But just before he began the final movement, he received the Broadwood. The range of the music shifted to fit the new instrument’s lower six-octave range, which instead extended to the Cs three octaves either side of middle C. So the entire sonata could not be played on either of the instruments Beethoven had available while he was writing it. A more modern piano would be needed for that.

Despite the remarkable lengths Beethoven went to in order to feel the music, there was a period during which he composed in near total deafness. It is probably safe to say that it includes only the relatively small number of late works from about 1815. That includes public works like Symphony No. 9 and the Missa Solemnis, but is dominated by the intimate last five string quartets and last five piano sonatas. These have long been considered among his most challenging and rewarding works.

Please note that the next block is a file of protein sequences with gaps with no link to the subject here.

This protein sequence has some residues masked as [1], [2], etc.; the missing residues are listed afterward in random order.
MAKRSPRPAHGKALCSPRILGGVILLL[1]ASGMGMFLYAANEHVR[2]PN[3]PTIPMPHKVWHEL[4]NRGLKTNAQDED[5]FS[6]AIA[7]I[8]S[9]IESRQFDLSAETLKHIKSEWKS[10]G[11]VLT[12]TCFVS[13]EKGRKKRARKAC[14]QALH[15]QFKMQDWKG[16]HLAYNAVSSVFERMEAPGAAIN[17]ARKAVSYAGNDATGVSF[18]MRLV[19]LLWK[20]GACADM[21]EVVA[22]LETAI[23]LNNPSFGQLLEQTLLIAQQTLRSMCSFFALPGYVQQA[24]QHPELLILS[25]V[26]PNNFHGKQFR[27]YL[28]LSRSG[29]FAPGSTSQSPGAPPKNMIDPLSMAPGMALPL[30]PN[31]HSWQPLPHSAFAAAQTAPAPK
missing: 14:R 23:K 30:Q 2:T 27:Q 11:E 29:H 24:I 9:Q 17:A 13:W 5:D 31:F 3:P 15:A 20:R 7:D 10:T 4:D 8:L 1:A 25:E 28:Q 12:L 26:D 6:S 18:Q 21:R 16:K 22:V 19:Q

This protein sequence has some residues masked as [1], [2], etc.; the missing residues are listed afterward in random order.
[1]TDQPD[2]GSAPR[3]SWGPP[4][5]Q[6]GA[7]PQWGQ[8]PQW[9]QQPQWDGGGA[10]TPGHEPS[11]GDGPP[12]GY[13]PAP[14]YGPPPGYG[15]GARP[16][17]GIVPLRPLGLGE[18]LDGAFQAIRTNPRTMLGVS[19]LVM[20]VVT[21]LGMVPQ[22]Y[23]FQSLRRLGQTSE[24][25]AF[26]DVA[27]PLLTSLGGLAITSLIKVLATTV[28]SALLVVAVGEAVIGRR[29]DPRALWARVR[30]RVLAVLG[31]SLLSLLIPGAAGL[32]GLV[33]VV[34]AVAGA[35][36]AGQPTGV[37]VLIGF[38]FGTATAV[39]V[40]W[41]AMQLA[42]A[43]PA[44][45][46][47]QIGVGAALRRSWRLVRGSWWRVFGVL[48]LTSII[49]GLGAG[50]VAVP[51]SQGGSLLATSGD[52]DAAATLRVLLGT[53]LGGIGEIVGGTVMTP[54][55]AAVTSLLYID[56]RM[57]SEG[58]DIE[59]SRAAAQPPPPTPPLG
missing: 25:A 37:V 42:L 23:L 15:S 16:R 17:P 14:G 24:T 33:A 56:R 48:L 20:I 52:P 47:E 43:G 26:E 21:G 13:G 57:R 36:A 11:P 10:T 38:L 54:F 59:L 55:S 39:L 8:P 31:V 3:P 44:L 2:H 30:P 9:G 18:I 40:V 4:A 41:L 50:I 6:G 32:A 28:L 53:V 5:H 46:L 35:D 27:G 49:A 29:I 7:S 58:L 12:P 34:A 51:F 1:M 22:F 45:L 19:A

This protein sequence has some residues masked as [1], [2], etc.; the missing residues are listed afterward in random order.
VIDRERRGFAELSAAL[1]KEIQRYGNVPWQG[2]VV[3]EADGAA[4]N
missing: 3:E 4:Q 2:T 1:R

From the outset they provoked extraordinary responses. In the five years after its premiere in 1824, more was written about the Ninth Symphony than had been written about any of his previous compositions. Unprecedented effort was put into trying to understand his music. Many of the quartets and sonatas received unusually extensive reviews that helped readers come to terms with compositions many of them found baffling.

Those reviews have helped to establish some of the very beliefs now in question. In particular, Joseph Fröhlich’s long review of the Ninth, published in 1828, the year after Beethoven died, suggested for the first time that the tragedy-joy narrative of the symphony was Beethoven’s musical autobiography.